By definition, swell period is the time required for one complete wave length to pass a fixed point, and it is given in seconds. Nearly all the swell you’re likely to ever see surf from will range from 4 to 22 seconds, but for lots of spots that high end swell never happens. Usually the time is measured between two successive wave crests, but measuring from trough to trough would yield the same result. Swell period is a defining characteristic of a swell and as such it must be known in order to make accurate surf forecasts.
Swell period determines how fast a swell will propagate across the open ocean. The speed at which a swell travels through the sea is given in knots, or nautical miles per hour, (1 nautical mile equals 1.1508 statute miles), and it is calculated by multiplying the swell period by 1.5. So a swell with a period of 20 seconds will travel at 30 knots, while swell with a 10 second period travels at 15 knots.
Winds on water make waves. The stronger the winds are and the longer their duration, the more momentum they transfer into the sea and the deeper that kinetic energy penetrates. Swell period is a measure of that acquired momentum and it determines how far a swell will be able to travel in the open ocean. Short-period swell, (11 seconds or less) will usually decay within a few hundred miles, while long-period swell, (above 14 seconds), is capable of far greater journeys. That’s why powerful groundswell generated in the Southern Ocean can wind up as waves nearly half a world away in the Alaskan Gulf.
We see swell on the surface of the sea but its kinetic energy may extend downward to far greater depths. In that regard, swells are like icebergs, with only a small fraction of their true dimensions visible on the surface while the rest is hidden underwater. Just how far underwater a swell’s motion goes depends on swell period. That depth in feet is calculated by squaring the swell period then multiplying the product by 2.56. In the case of a swell with 20 second period, the math is 20 x 20 = 400, 400 x 2.56 = 1,024 feet. So that swell would begin to drag on the seafloor once it moved into waters of that depth. As the sea became shallower, the drag would increase. In contrast, a swell of six second period would not start to feel the resistance of the seabed until it entered seas that were 92 feet deep. Interference with the seafloor can change a swell’s direction, in some instances up to 180 degrees. That wrap is much more pronounced in long-period swells than in short-period ones. So knowing a swell’s period can be critical in forecasting if the swell will head straight into the coast or whether it will take a detour along the way.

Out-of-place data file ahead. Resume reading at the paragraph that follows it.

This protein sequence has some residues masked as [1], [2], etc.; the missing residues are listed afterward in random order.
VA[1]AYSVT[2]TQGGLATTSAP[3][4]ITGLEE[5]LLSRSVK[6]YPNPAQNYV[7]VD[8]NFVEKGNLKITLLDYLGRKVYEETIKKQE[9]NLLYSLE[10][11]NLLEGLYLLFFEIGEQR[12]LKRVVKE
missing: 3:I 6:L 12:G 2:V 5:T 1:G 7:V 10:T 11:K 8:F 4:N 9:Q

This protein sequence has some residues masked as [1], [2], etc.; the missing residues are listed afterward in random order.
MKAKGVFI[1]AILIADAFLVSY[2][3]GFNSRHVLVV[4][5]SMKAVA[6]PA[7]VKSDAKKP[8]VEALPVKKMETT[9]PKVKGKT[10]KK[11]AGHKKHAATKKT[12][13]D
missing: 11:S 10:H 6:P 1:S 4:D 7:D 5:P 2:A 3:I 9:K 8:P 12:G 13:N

Swell period performs its final role once a swell reaches the surf zone and shoaling kicks in. While closing in on the shore, the leading edge of a swell dragging along the seafloor slows down more than the trailing edge does. The resultant backup gives the incoming water nowhere to go but up, so wave height increases. The longer the swell period, the more water gets pushed upward. A 3-foot wave with a 10-second swell period may only grow to be a 4-foot breaking wave, while a 3-foot wave with a 20-second swell period can jack up to be a 15-foot breaking wave given the right ocean floor bathymetry. That is a fivefold increase from the deep-water swell height and a prime example of why anyone who ignores the importance of swell period does so at their own peril.
Since swell period plays such a crucial part in producing the surf you see, Surfline provides abundant and easily accessible swell period information. On that chart will be 16 days worth of swell period and swell height forecasts with each swell colored coded for your convenience.